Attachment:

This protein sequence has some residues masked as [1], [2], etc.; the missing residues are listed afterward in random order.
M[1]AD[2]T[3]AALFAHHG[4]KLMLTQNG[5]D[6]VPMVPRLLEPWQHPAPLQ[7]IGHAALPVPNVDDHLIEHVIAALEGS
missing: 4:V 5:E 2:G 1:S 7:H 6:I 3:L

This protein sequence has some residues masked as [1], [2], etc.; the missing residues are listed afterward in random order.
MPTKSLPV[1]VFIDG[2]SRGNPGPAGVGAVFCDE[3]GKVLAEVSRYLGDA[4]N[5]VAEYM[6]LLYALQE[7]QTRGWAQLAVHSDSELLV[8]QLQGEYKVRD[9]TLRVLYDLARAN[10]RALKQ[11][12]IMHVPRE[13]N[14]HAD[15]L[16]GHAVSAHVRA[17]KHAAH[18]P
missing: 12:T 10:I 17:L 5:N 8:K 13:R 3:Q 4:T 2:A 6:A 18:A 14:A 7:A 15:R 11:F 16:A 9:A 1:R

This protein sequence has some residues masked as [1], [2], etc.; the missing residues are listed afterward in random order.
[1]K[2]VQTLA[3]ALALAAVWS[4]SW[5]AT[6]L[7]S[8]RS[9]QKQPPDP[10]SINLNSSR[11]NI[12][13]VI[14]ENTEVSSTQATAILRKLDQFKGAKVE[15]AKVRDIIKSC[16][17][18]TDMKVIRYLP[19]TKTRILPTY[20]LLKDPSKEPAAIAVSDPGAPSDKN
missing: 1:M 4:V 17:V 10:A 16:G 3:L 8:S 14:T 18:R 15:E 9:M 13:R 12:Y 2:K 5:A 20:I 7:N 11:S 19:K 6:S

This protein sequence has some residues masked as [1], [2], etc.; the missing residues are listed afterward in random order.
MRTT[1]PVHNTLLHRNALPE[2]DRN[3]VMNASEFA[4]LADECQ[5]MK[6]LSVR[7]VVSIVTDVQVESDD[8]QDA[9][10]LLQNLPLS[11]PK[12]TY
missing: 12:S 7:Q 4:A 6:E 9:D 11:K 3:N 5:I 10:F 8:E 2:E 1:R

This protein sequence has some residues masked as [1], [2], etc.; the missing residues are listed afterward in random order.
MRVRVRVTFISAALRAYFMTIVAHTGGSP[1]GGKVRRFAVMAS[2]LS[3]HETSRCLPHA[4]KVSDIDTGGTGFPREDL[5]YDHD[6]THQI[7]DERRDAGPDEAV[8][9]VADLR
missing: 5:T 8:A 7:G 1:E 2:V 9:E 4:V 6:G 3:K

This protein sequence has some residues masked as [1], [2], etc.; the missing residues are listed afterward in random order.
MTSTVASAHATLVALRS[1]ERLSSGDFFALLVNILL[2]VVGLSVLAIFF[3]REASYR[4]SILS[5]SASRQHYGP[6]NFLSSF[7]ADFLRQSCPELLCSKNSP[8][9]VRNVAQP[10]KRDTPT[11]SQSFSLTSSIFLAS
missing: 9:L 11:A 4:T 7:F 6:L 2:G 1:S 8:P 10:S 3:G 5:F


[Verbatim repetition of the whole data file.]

This protein sequence has some residues masked as [1], [2], etc.; the missing residues are listed afterward in random order.
M[1]AD[2]T[3]AALFAHHG[4]KLMLTQNG[5]D[6]VPMVPRLLEPWQHPAPLQ[7]IGHAALPVPNVDDHLIEHVIAALEGS
missing: 4:V 5:E 2:G 1:S 7:H 6:I 3:L

This protein sequence has some residues masked as [1], [2], etc.; the missing residues are listed afterward in random order.
MPTKSLPV[1]VFIDG[2]SRGNPGPAGVGAVFCDE[3]GKVLAEVSRYLGDA[4]N[5]VAEYM[6]LLYALQE[7]QTRGWAQLAVHSDSELLV[8]QLQGEYKVRD[9]TLRVLYDLARAN[10]RALKQ[11][12]IMHVPRE[13]N[14]HAD[15]L[16]GHAVSAHVRA[17]KHAAH[18]P
missing: 12:T 10:I 17:L 5:N 8:K 13:R 3:Q 4:T 2:A 6:A 18:A 14:A 7:A 15:R 11:F 16:A 9:A 1:R

This protein sequence has some residues masked as [1], [2], etc.; the missing residues are listed afterward in random order.
[1]K[2]VQTLA[3]ALALAAVWS[4]SW[5]AT[6]L[7]S[8]RS[9]QKQPPDP[10]SINLNSSR[11]NI[12][13]VI[14]ENTEVSSTQATAILRKLDQFKGAKVE[15]AKVRDIIKSC[16][17][18]TDMKVIRYLP[19]TKTRILPTY[20]LLKDPSKEPAAIAVSDPGAPSDKN
missing: 1:M 4:V 17:V 10:A 16:G 3:L 8:S 14:T 18:R 15:E 9:M 13:R 12:Y 2:K 5:A 20:I 7:N 11:S 19:K 6:S

This protein sequence has some residues masked as [1], [2], etc.; the missing residues are listed afterward in random order.
MRTT[1]PVHNTLLHRNALPE[2]DRN[3]VMNASEFA[4]LADECQ[5]MK[6]LSVR[7]VVSIVTDVQVESDD[8]QDA[9][10]LLQNLPLS[11]PK[12]TY
missing: 12:S 7:Q 4:A 6:E 9:D 11:K 3:N 5:I 10:F 8:E 2:E 1:R

This protein sequence has some residues masked as [1], [2], etc.; the missing residues are listed afterward in random order.
MRVRVRVTFISAALRAYFMTIVAHTGGSP[1]GGKVRRFAVMAS[2]LS[3]HETSRCLPHA[4]KVSDIDTGGTGFPREDL[5]YDHD[6]THQI[7]DERRDAGPDEAV[8][9]VADLR
missing: 5:T 8:A 7:G 1:E 2:V 9:E 4:V 6:G 3:K

This protein sequence has some residues masked as [1], [2], etc.; the missing residues are listed afterward in random order.
MTSTVASAHATLVALRS[1]ERLSSGDFFALLVNILL[2]VVGLSVLAIFF[3]REASYR[4]SILS[5]SASRQHYGP[6]NFLSSF[7]ADFLRQSCPELLCSKNSP[8][9]VRNVAQP[10]KRDTPT[11]SQSFSLTSSIFLAS
missing: 9:L 11:A 4:T 7:F 6:L 2:G 1:S 8:P 10:S 3:G 5:F